# 33 Eigenvalues

Eigenvalues are very important and have many applications. (A couple of which are studying population growth and solving certain types of differential equations seen in engineering and science [16].) They have grown from the need to solve the eigenvalue problem.

Larson and Falvo give the following statement for the eigenvalue problem: “If is an matrix, do there exist nonzero matrices **x** such that is a scalar multiple of **x**?” [16]. Note that the eigenvalue problem only applies to matrices.

The scalar is denoted as and is called the eigenvalue, and **x** is the eigenvector [16]. So, what we want to know is what eigenvalues and eigenvectors satisfy the equation

which can be rewritten as

To find the eigenvalues, we solve the characteristic equation

for . This is because the homogeneous equation has a nonzero solution only if the determinant of is equal to zero [16]. In other words, we want to find such that has a nonzero solution. After finding , we use the equation

where **0** is the zero vector, to find the corresponding eigenvector. Note that we do not let **x** equal zero because is just the trivial solution [16]. Let’s now look at an example that I completed for Elementary Linear Algebra that comes from Larson and Falvo [16].

**Example 67**

Find the the eigenvalues and the corresponding eigenvectors for

**Solution**

Using the characteristic equation and solving for , we have

This implies that equals -3 or 6. To find the corresponding eigenvectors, we have to solve for **x** when and when For ,

Using elementary row operations, we get

The solutions to the equation

which can be written as

are matrices that satisfy

by matrix multiplication. If we let , where is a real number, we have eigenvectors of the form . For ,

Using elementary row operations, we get

The solutions to the equation

which can be written as

are matrices that satisfy

by matrix multiplication. If we let , where is a real number, we have eigenvectors of the form .

Therefore, the eigenvalues are

with corresponding eigenvectors that are nonzero scalar multiples of

The eigenvalue problem is not the only one that exists in Linear Algebra. There is another one known as the diagonalization problem that we will discuss in the following section.

#### Diagonalization

The diagonalization problem goes like this: “For a square matrix , does there exist an invertible matrix such that is diagonal?” [16]. A diagonal matrix is a square matrix where all entries above and below the main diagonal are zeros. So, the only thing differentiating one diagonal matrix from another is what entries are located along the main diagonal. We will see that the diagonalization of a matrix , if it can be done, will result in a diagonal matrix with the eigenvalues of along the main diagonal [16].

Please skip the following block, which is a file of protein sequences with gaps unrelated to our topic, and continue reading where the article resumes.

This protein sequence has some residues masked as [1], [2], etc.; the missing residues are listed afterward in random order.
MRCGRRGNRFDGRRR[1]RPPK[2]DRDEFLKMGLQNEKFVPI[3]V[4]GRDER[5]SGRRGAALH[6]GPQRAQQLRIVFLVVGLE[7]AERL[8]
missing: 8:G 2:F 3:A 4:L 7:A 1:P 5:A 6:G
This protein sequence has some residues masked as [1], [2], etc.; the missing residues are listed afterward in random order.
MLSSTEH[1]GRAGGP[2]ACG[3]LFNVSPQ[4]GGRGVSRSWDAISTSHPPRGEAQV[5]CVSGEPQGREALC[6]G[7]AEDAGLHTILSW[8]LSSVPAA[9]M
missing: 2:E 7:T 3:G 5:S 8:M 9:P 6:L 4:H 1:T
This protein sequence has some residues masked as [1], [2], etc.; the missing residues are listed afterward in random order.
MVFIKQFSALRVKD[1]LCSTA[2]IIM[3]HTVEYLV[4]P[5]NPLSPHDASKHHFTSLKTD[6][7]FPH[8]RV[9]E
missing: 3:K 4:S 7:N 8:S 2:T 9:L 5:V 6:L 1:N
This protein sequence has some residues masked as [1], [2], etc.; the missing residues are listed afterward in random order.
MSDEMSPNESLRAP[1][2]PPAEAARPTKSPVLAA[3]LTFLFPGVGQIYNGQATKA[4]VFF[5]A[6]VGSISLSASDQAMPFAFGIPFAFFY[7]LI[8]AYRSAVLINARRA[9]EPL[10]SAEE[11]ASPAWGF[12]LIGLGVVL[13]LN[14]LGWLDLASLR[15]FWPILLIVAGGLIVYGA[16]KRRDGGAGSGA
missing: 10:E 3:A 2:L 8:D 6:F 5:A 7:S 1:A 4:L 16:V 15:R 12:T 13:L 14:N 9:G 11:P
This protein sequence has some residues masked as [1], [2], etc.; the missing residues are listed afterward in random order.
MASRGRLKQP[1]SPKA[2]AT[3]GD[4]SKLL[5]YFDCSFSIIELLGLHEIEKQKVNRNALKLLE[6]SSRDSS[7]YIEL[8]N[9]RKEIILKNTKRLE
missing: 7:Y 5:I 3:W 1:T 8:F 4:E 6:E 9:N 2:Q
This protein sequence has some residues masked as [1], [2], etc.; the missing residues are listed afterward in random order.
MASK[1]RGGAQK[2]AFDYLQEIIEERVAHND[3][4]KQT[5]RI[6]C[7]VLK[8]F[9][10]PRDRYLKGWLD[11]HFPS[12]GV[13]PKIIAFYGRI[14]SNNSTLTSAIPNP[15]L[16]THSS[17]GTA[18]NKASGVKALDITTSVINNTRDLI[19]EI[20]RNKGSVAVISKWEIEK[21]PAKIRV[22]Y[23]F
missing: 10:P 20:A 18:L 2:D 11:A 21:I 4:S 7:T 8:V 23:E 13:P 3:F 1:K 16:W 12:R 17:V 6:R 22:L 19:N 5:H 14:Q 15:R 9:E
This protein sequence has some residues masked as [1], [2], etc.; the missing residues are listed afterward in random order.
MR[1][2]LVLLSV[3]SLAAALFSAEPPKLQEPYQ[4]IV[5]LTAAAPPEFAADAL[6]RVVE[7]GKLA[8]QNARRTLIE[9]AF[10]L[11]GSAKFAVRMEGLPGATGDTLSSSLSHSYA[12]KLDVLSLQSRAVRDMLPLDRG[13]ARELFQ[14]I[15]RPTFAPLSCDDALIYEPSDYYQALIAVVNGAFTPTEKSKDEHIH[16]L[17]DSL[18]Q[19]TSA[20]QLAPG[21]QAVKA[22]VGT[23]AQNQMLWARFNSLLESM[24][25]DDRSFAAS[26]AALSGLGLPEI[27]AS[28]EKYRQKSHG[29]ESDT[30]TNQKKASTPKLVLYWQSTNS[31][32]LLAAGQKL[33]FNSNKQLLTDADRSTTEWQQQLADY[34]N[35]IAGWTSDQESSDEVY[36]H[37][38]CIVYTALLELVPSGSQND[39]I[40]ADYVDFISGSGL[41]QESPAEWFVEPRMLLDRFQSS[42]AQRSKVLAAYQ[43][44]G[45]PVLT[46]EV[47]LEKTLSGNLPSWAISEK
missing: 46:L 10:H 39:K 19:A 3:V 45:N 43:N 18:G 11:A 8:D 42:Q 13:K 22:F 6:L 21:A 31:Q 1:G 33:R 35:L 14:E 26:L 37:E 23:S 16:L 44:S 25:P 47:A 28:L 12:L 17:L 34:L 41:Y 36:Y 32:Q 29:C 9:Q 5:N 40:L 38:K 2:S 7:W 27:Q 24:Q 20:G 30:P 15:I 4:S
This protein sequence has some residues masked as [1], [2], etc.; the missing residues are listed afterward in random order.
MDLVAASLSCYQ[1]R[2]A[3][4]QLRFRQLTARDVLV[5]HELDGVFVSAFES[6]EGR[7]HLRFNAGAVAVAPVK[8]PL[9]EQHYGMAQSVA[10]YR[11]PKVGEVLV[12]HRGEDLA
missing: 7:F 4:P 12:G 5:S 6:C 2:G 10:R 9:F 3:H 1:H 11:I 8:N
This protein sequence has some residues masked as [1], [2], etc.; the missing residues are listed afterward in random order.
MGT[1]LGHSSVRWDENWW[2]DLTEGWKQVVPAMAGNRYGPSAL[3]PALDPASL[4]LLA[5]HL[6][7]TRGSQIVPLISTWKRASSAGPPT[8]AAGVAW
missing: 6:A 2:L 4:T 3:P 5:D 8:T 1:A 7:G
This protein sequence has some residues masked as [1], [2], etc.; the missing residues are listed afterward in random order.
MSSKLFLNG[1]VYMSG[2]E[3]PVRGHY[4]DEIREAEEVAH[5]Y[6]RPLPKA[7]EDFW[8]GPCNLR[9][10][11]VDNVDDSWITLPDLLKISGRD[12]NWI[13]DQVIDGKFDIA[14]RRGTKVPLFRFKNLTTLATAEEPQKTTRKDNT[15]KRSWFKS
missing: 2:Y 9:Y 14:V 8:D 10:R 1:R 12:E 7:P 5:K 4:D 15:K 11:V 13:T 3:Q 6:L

Let’s look at the formal definition of a diagonalizable matrix as given by Larson and Falvo [16].

**Definition VI.12**

An matrix is

**diagonalizable**if is similar to a diagonal matrix. That is, is diagonalizable if there exists an invertible matrix such that is a diagonal matrix.

Once the eigenvalues and corresponding eigenvectors of a matrix are found, it is not difficult to determine whether is diagonalizable. It is also not difficult to find the diagonal matrix if is diagonalizable. We simply have to follow the steps that are given below by Larson and Falvo [16].

Let be an matrix.

- Find linearly independent eigenvectors for with corresponding eigenvalues . If linearly independent eigenvectors do not exist, is not diagonalizable.
- If has linearly independent eigenvectors, let be the matrix whose columns are these eigenvectors.
- The diagonal matrix will have the eigenvalues on its main diagonal (and zeros elsewhere). Additionally, the order of the eigenvectors used to form will correspond to the order in which the eigenvalues appear on the main diagonal of .

Let’s now work through an example demonstrating these steps. This is a problem I wrote for this paper.

**Example 68**

Find a matrix such that is diagonal where

and find the matrix

**Solution**

By example 67, the eigenvalues of are -3 and 6 with corresponding eigenvectors

If one of the two eigenvectors could be written as a linear combination of the other, then we would have to find a scalar that could be multiplied by one of the eigenvectors to get the other. It is easy to see that neither can be written as a linear combination of the other. Thus, they are linearly independent, and is diagonalizable. This concludes the first step.

The second step says to let be the matrix that whose columns are the eigenvectors. So, we have that

By step 3, we have that the diagonal matrix has the eigenvalues along the main diagonal appearing in the same order as their corresponding eigenvectors appear in . So,

The solution to the diagonalization problem for is that there does exist an invertible matrix such that is diagonal, and